Saturday, October 30, 2010

A cover

Remember that contest I won?

The book is due in April. I found a picture of the cover on Candice Hern's website.



Gorgeous.

Monday, October 18, 2010

The Dangerous Viscount / Miranda Neville. 2010

Let me state up front that I found Miranda Neville's third release, The Dangerous Viscount, to be a highly entertaining read. My favorite sub-genre has been, and probably always will be, the Regency-set historical. Neville's books show great respect and affection for the period. In addition, she gives us characters who are usually a step or two removed from the London ballroom for a taste of something a little different. There is both humor and emotion in this book and I worked hard to squeeze in some quality reading time between all the game-watching and quilt-making I've been doing these days. It was worth the effort.

The hero of TDV is Sebastian Iverley, is a shy, bookish, misogynistic young man who has traveled to his uncle's country estate to use the library there. He is dismayed to find that his cousin Blakeney is hosting a small party. One of the ladies' attending the party is a wealthy widow, Lady Diana Fanshawe, who happens to have grown up nearby, and she has set her cap at Blakeney who will one day be a Duke. In spite of himself, Sebastian is strongly attracted to Diana. He is further entranced when he has an opportunity to meet her eccentric, but loving family. Sebastian is shy and socially inept; he doesn't know how to handle this attraction he feels, but he can't help seeking her out. Meanwhile, Diana is the confident, self-possessed half of the pair. See how the normal conventions are turned upside down?

There is a strong undercurrent of dislike between the cousins Sebastian and Blakeney. As a result, Diana finds herself making a bet with Blakeney that she can get Sebastian to kiss her. She succeeds, but her misgivings over the event have her hoping that Sebastian will never find out. Unfortunately, he does learn about the bet (although Diana is unaware) and that reinforces his misogynist attitudes; Sebastian leaves the party abruptly and Diana re-dedicates herself to winning Blakeney.

The action skips forward 6 months. Sebastian's elderly great-uncle has died and Sebastian is now the Viscount Iverley and the possessor of a huge fortune. He returns to his home and book club in London and sets himself to the task of exacting his revenge on Diana for the bet. He goes to his friends (characters from the previous book in this series) for advice. They tutor him on how he should dress and behave in society. Neville's website calls Sebastian "a Regency nerd who is about to get an extreme makeover." That's an apt description. Eventually Sebastian and Diana reconnect and their romance takes place among the deceptions they are both guilty of.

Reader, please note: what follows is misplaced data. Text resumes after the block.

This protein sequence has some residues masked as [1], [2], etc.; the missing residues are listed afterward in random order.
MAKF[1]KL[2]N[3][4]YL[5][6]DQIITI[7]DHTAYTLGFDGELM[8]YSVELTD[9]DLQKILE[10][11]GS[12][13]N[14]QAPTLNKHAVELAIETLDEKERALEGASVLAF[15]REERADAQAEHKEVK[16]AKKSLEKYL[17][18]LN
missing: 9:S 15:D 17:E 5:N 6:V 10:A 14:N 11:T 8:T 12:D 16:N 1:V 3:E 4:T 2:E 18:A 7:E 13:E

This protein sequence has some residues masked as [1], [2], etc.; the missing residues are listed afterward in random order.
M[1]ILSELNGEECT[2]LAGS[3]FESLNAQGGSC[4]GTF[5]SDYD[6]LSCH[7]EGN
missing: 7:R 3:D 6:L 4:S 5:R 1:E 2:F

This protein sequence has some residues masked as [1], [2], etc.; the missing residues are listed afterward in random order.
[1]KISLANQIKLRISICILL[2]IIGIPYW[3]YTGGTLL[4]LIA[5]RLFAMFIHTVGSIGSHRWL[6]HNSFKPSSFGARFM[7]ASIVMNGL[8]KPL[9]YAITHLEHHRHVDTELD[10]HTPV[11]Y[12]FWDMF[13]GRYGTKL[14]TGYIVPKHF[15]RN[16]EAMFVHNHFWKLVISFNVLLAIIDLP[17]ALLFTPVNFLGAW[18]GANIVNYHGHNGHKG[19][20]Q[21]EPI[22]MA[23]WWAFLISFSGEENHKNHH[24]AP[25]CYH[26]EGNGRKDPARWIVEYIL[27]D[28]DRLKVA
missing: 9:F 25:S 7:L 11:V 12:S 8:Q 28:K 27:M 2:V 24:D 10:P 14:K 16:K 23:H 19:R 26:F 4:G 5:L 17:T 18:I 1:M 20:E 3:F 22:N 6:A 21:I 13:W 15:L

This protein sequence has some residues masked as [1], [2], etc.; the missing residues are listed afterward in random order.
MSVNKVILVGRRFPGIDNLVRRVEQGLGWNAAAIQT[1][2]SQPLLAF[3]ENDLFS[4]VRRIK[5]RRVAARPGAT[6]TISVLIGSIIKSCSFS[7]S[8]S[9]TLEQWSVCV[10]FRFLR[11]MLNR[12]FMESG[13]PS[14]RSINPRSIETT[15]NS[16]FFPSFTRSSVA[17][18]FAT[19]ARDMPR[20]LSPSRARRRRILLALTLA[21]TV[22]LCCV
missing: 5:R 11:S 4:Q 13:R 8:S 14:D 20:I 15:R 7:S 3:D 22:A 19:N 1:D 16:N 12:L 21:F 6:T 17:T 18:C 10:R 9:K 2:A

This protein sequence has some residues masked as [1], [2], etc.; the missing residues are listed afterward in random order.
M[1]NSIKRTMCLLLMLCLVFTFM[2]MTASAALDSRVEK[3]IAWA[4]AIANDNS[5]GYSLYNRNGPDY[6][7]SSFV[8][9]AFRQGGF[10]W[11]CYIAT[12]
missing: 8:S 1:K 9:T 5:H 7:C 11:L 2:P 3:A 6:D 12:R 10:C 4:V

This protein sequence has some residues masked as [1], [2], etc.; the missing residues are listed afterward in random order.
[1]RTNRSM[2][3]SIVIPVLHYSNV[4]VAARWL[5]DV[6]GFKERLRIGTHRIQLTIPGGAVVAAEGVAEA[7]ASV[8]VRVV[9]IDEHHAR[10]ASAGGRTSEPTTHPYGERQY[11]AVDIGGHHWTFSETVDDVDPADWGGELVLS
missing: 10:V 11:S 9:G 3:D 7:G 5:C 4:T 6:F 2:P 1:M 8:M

Sebastian and Diana are flawed human beings who must confront their respective wrongs and seek forgiveness. Especially because their relationship has unexpected consequences. In addition, both Sebastian and Diana need to confront Sebastian's past to understand why he is the way he is. All of this is gently and steadily revealed with flawless pacing and engaging secondary characters. I loved how Diana is the "alpha" in this story and how Sebastian learns that women are not the enemy. These two are a well-matched pair and their relationship is highly believable.

Already I'm looking forward to Neville's next book (Aug. 2011?) and hopefully the one after that will be about Diana's wonderful little sister, Minerva. I also think that Neville left room for Blakeney to be redeemed and become the hero of a future book. If you've read this, what do you think?

Wednesday, October 6, 2010

Phyl's 5 Phaves from September

Obligatory baseball note: ROY HALLADAY throws a no-hitter for my beloved Phils. How awesome was that?

I've been working on this post for several days. Which really means I've been busy sewing. And giving serious thought to taking Christine up on her idea to open an Etsy store. I must be insane, but truth is, I recently got laid off from a part-time copy editing job. It was very, very part-time and I made just enough to feed my fabric habit. But the publisher took the work in-house and all of us contractors were left out. Hubby & I figure if I replace those hours with sewing, I might be able to replace the income so that my fabric habit doesn't hurt the family budget. And at the rate I'm hitting up the Kindle store, I may need the revenue to cover that, too. So, we'll see.

Meanwhile, back to our late, but regularly scheduled phaves post.

In September I finished 12 books. I haven't gone back to verify this, but I'm pretty darn sure that's the lowest total since I began keeping this blog over 4 years ago. And while I did enjoy most of what I read (Sureblood was a disappointment), nothing had me locked into reading, despite the acquisition of my nifty new toy. I suspect  you can blame the baseball pennant races on some of my distraction (Yea! Phillies). Which means October may not be much better. I certainly won't be sleeping much thanks to baseball's east coast-friendly start times.